For a handful, maybe just a small handful, of fishermen in our area, the arrival of winter and the approach of a new year means crappie action.
Yep, winter crappie fishing is something of a specialty, and it can be productive for anglers with determination.
A few days before Christmas in a casual conversation, a Greenbrier fellow commented, “My mother caught some nice crappie at Overcup yesterday.”
All right, it started this writer’s thinking. It was an incentive, a spur to get out and do something. A crappie trip of some years back came to mind along with the thought that we’ve got a bunch of good crappie areas close at hand or within a short drive.
There is no real secret to fishing for crappie in winter. The fish do not migrate like ducks. They stay close to the same areas where they were last April or July or September. The crappie may be a little deeper — or they could be even more shallow than in warm weather. They may be hanging close to the stumps or stickups, or they could be a dozen, 20 or more feet away.
A veteran crappie fishermen once passed along this strategy.
“Go to the last place where you caught some good crappie. Put your bait right in the same spot. If nothing hits it, slowly move the bait around, all the way around in a circle. Go a little deeper. Go a little shallower.”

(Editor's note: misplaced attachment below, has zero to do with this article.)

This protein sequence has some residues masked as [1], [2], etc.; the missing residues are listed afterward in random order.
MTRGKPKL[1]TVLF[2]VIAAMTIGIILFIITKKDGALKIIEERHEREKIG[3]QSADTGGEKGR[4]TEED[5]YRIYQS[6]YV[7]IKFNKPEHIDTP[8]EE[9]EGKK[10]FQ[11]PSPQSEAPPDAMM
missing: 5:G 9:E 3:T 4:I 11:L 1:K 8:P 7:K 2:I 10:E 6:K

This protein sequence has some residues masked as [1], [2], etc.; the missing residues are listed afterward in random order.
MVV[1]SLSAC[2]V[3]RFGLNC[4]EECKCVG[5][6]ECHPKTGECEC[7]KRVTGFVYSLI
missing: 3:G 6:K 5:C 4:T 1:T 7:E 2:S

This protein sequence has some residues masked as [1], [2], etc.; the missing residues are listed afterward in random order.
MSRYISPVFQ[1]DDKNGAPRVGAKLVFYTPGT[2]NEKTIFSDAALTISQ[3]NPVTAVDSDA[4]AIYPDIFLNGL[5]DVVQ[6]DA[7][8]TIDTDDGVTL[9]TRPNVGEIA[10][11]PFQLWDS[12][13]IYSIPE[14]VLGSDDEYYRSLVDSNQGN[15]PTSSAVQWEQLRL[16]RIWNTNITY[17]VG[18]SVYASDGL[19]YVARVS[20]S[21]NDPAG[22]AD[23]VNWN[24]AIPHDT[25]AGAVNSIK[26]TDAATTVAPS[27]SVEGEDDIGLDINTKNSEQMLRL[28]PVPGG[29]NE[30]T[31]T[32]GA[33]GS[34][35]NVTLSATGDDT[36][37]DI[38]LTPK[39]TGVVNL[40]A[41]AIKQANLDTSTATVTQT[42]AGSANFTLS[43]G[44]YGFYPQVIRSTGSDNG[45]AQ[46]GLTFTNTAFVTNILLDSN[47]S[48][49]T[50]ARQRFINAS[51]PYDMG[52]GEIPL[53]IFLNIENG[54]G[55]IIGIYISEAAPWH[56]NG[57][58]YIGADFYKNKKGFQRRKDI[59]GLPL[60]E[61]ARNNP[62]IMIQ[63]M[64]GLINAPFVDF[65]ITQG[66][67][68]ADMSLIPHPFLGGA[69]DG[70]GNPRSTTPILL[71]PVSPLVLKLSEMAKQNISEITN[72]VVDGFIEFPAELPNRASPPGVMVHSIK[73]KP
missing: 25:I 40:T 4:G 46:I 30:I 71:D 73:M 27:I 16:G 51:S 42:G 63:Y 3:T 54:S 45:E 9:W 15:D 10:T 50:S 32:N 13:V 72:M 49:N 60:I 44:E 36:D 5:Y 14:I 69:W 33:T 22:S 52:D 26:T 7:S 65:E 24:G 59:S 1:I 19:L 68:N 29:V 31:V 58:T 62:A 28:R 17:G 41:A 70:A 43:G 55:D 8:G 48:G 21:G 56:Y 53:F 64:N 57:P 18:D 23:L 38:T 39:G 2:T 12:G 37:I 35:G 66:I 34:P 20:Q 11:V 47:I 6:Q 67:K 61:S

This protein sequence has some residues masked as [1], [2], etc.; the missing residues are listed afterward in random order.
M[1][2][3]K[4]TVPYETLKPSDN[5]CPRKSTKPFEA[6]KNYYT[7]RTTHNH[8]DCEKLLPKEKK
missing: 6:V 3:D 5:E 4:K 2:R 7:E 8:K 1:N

More than one experienced fisherman will also tell you, “Slow down in winter. When you think you are fishing slowly, slow down some more.”
Fish metabolisms, and this is for all fish, slow in cold water, meaning the fish will not respond as quickly to your bait or lure. They may not chase it at all. But if it drops right in front of their noses, there is a good chance you’ll get a strike.
Something else to keep in mind is that water temperatures do not respond to changes nearly as rapidly as air temperatures do.
When a sunshiny day follows several days of cloudy skies and chilly mercury readings, the fisherman’s anxiety kicks in. But the water temperature hasn’t changed more than a degree or two, if that much. Fish are still sluggish.
A memory that evokes a smile for this writer goes back some years to a holiday deer hunt. It was two days after Christmas. I phoned a boat dock operator to wish a belated Merry Christmas. The answer was, “When you get through with deer hunting tomorrow, come over here, and we’ll go catch some crappie.”
Invitations like this are strong magnets.
I deer hunted until late morning, put the rifle in its case and drove to the Lake Conway boat dock. The day was cold enough for insulated coveralls but not frigid. After a cup of coffee, we loaded long poles and a supply of crappie jigs — white, chartreuse and yellow — into a flatbottom boat and trolled, not motored, a hundred yards or so to my host’s known crappie spot.
No, we did not load the boat with slab crappie. But we caught enough fish in the three-quarters of a pound to one-pound range to make it a successful three hours. The host said the fish were about two feet deeper and four or five feet farther out from stumps than they had been in the warm weather of early fall.
Another winter crappie fisherman’s tip. “If you have brush piles out or if you know where brush piles are, that should be your starting point for winter crappie fishing. The crappie use brush piles all through the year, not just in spawning season.”